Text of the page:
IR: 3329, 2953, 2869, 1453, 1373, 1052, 999, 969. 1H-NMR: 0.98 (d, J=6.7, 3H), 1.16-1.40 (m, 2H), 1.46-1.82 (m, 9H), 2.12-2.28 (m, 1H), 2.26-2.47 (m, 1H), 3.64 (t, J=6.6 Hz), 5.25 (dd, J=15.3, 7.3, 1H), 5.41 (dd, J=15.3, 7.0, 1H). MS: 168 (1.3, M+), 150 (3), 135 (8), 121 (9), 108 (8), 107 (9), 95 (64), 93 (31), 82 (63), 81 (93), 79 (40), 69 (35), 67 (100), 55 (59),41 (57).

Odor: floral, fruity, hesperidic/citrus, very strong and substantive.

Example 2 5-Cyclopentyl-3-methylpent4-enal

Diisobutylaluminum hydride (95 ml of 1.0 M solution in hexane) was added into a hexane (200 ml) solution of ethyl 5-cyclopentyl-3-methylpent-4-enoate (used in example 1; 20.0 g; 95 mmol), at −65° C. After 3 hours stirring at the same temperature, ethanol (3 ml) was added, and the reaction mixture was poured into an ice-cold NH4Cl solution (200 ml) and diluted with 2 NHCl (100 ml). The organic layer was separated, washed with brine (3×200 ml), dried (MgSO4), concentrated in vacuo, and purified by flash chromatography (hexane/MTBE 15:1) to give 10.9 g (69% yield) of 5-cyclopentyl-3-methylpent-4-enal.

IR: 2954, 2870, 2716, 1727, 1453, 1375, 970. 1H-NMR: 1.06 (d, J=7.0, 3H), 1.12-1.36 (m, 2H), 1.44-1.83 (m, 6H), 2.25-2.49 (m, 3H), 2.61-2.81 (m, J=6.7, 1H), 5.32 (dd, J=15.4, 6.1, 1H), 5.44 (dd, J=15.4, 6.4, 1H), 9.71 (t, J=2.3, 1H). MS: 166 (1.5, M+), 151 (3), 148 (3), 122 (61), 107 (15), 98 (43), 97 (57), 95 (44), 93 (64), 81 (63), 80 (36), 79 (47), 69 (47), 67 (100), 55 (71), 41 (88), 39 (41).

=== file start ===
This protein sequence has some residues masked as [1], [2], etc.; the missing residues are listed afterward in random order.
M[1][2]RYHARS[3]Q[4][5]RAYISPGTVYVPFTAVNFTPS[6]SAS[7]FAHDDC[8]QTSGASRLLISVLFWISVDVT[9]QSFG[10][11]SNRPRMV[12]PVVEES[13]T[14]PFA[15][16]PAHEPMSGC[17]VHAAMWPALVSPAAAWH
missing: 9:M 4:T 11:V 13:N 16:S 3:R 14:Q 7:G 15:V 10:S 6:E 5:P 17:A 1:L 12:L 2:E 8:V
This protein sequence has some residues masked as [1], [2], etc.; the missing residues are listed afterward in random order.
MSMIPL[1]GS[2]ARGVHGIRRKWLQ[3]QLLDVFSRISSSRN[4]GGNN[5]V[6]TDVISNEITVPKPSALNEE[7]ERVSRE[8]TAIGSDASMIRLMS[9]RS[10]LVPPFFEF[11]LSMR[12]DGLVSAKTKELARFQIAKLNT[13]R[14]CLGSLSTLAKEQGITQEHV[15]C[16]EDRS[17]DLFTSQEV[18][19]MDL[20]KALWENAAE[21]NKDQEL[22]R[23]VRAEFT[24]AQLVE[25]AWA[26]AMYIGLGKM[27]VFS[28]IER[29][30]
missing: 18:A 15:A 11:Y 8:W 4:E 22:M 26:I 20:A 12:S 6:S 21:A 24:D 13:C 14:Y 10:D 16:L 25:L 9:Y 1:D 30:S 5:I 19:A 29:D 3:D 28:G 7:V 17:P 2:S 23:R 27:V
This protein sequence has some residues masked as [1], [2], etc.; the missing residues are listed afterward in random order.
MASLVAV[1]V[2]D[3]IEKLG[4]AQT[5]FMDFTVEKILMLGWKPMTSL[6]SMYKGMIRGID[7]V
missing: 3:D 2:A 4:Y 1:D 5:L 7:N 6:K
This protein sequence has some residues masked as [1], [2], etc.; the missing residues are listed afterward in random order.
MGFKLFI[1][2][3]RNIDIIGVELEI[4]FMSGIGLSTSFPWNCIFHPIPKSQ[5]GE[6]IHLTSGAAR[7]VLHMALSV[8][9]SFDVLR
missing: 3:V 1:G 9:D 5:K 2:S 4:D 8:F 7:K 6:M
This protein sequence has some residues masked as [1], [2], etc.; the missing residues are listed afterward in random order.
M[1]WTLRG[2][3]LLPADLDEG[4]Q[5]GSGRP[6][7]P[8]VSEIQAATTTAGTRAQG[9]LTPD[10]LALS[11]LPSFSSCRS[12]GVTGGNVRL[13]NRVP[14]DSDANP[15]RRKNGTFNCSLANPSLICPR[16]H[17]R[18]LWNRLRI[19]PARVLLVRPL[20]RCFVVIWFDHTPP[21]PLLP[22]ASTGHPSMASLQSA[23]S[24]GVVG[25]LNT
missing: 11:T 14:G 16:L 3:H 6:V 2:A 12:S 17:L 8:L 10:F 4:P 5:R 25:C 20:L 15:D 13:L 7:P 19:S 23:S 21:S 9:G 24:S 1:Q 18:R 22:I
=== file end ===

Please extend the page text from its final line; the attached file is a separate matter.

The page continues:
Odor: aldehydic, citrus, geranium.

Example 3 5-Cyclopentyl-3-methylpent-4-en-1-yl acetate

Acetyl chloride (1.7 g; 22 mmol) was added to a cooled solution of 5-cyclopentyl-3-methylpent-4-en-1-ol (obtained in example 1; 2.6 g; 15 mmol), pyridine (2.4 g; 30 mmol), and DMAP (0.13 g; 0.1 mmol) in cyclohexane (65 ml). After 3 hours stirring at room temperature, the reaction mixture was poured into 1NHCl (130 ml) and MTBE (65 ml). The organic layer was separated, washed successively with 1NHCl (130 ml), sodium bicarbonate solution (100 ml) and brine (2×100 ml) and treated as in example 1 (distillation at 120° C./0.8 torr) to give 3.05 g (94% yield) of 5-cyclopentyl-3-methylpent-4-en-1-yl acetatate.